For months there were predictions that on Sunday Brazil would score a spectacular own goal at the Maracana.
Not so much on the pitch… as the bricks and mortar of the famous stadium ITSELF.
Hundreds of millions of pounds have been spent renovating it ahead of the World Cup next year.
As well as for the tournament which is the traditional curtain raiser - the FIFA Confederations Cup - which begins just next month.
The England friendly on Sunday has been billed as the first proper test of the facilities.
And the question which has been getting louder and more insistent: would the Maracana be ready on time?
Or would it give ammunition to critics who say that Brazil's not up to the job of hosting global sporting events?
Deadlines for completion have finally been met, having been missed time and again.
But when I visited this week parts of the exterior still looked like a building site - although inside the Maracana is impressive.
FIFA has been gnashing its teeth harder and harder with its number two last year telling Brazil it need "a kick up the backside" to deliver the infrastructure projects on time.
Only last month the pressure was cranked up again - although using slightly more diplomatic language - with football's world governing body warning Brazil that delays in delivering stadiums "will not be tolerated" for the World Cup.
Because it's not just the Maracana in Rio de Janeiro.
The stadium in the country's capital, Brasilia, is due to host the opening match of the Confederations Cup.
It's also been redeveloped and has only just been handed over to FIFA with insufficient time for all the checks and dry runs the organisation wants to do before thousands of fans walk through the turnstiles in mid-June.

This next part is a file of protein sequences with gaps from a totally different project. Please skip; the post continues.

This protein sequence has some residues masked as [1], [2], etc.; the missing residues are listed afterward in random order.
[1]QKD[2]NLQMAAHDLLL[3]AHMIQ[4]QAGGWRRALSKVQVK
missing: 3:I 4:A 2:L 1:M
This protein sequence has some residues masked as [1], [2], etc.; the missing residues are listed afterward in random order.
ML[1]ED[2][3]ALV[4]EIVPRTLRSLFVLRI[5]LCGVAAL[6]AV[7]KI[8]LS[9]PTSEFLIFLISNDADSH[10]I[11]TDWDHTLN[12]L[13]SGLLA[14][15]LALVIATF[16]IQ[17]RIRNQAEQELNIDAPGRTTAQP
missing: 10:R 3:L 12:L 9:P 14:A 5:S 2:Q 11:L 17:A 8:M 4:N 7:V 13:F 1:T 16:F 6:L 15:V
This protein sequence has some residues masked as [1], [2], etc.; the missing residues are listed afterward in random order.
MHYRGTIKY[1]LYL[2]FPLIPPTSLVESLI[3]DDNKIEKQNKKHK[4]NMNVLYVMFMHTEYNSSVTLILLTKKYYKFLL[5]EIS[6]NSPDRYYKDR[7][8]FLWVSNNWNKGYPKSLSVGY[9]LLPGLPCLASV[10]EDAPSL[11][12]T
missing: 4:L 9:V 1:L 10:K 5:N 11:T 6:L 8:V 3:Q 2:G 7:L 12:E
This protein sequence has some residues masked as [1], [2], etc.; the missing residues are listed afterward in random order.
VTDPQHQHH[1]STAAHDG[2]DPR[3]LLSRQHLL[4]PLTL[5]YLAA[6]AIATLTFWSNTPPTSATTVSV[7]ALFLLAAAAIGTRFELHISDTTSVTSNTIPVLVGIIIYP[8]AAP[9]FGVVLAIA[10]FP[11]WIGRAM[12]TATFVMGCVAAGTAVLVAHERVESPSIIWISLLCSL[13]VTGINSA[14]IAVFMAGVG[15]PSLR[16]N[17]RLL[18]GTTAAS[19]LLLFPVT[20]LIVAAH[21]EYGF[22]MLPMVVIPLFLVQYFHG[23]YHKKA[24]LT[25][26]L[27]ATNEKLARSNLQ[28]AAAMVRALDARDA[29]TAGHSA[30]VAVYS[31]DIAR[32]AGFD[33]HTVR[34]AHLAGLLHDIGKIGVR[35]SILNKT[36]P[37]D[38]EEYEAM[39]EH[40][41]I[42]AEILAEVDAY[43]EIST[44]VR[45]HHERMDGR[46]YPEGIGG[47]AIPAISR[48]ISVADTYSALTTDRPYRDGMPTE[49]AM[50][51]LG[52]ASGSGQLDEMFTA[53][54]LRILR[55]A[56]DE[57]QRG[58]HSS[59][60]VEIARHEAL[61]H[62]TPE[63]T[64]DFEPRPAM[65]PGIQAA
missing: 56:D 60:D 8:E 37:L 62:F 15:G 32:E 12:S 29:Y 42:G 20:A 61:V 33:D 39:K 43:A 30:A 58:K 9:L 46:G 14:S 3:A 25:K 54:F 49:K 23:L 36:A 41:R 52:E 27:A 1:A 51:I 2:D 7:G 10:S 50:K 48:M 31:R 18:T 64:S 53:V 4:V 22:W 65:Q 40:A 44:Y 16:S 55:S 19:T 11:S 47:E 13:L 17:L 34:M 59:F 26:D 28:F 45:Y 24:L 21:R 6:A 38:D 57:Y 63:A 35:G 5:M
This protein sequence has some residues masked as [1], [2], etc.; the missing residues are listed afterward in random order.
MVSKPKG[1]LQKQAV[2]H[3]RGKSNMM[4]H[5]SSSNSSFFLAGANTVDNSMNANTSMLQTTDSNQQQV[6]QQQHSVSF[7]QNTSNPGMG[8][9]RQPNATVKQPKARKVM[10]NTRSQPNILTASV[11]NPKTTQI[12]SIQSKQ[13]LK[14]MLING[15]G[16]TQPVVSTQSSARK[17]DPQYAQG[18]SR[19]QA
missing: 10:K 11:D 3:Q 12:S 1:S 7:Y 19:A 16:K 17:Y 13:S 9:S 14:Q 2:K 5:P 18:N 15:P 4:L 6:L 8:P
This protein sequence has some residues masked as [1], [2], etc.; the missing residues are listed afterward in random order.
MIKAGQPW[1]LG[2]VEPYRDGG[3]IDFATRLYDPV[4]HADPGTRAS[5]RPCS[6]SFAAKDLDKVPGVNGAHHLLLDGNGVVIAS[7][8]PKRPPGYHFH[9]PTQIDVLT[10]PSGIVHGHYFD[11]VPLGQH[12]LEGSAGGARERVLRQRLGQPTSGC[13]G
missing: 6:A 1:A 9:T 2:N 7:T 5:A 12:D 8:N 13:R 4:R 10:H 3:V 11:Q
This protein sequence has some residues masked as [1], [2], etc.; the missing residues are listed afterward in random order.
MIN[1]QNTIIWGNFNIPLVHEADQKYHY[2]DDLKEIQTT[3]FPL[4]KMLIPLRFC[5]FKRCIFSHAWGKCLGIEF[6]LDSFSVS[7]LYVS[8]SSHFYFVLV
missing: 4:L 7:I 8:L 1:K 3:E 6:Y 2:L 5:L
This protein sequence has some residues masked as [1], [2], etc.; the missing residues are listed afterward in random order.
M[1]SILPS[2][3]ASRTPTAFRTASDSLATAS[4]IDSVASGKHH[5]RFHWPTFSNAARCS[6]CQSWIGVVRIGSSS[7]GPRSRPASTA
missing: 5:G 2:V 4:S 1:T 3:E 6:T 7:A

The Brazilian authorities' explanation for the delay? Heavy rain halting construction work. And yet most of Brazil is tropical in climate… so rain is not an oddity.
And only this week, on the day that the country's president praised the modernity of the newly-developed football stadiums, one in the north-eastern city of Salvador experienced a partial roof collapse because of… you've guessed it… heavy rain.
A helicopter showed pictures of workers up on adjacent sections of roof bailing out pools of water with buckets to stop further collapses.
Brazilian friends of mine winced with embarrassment at the images - Salvador's new stadium was only inaugurated last month.
And there's more. In Sao Paulo… problems too… with engineers admitting a stadium being developed for the World Cup would not by ready by FIFA's December deadline.
Two weeks ago FIFA's Secretary-General, Jerome Valcke, visited Brazil and threatened that matches scheduled to be played in Sao Paulo could be moved elsewhere if the stadium wasn't handed over on time.
So… Sunday. The Maracana. Rio de Janeiro. A chance for the Brazilian authorities - as well as Roy Hodgson's England - to send out a statement of intent about next year's World Cup.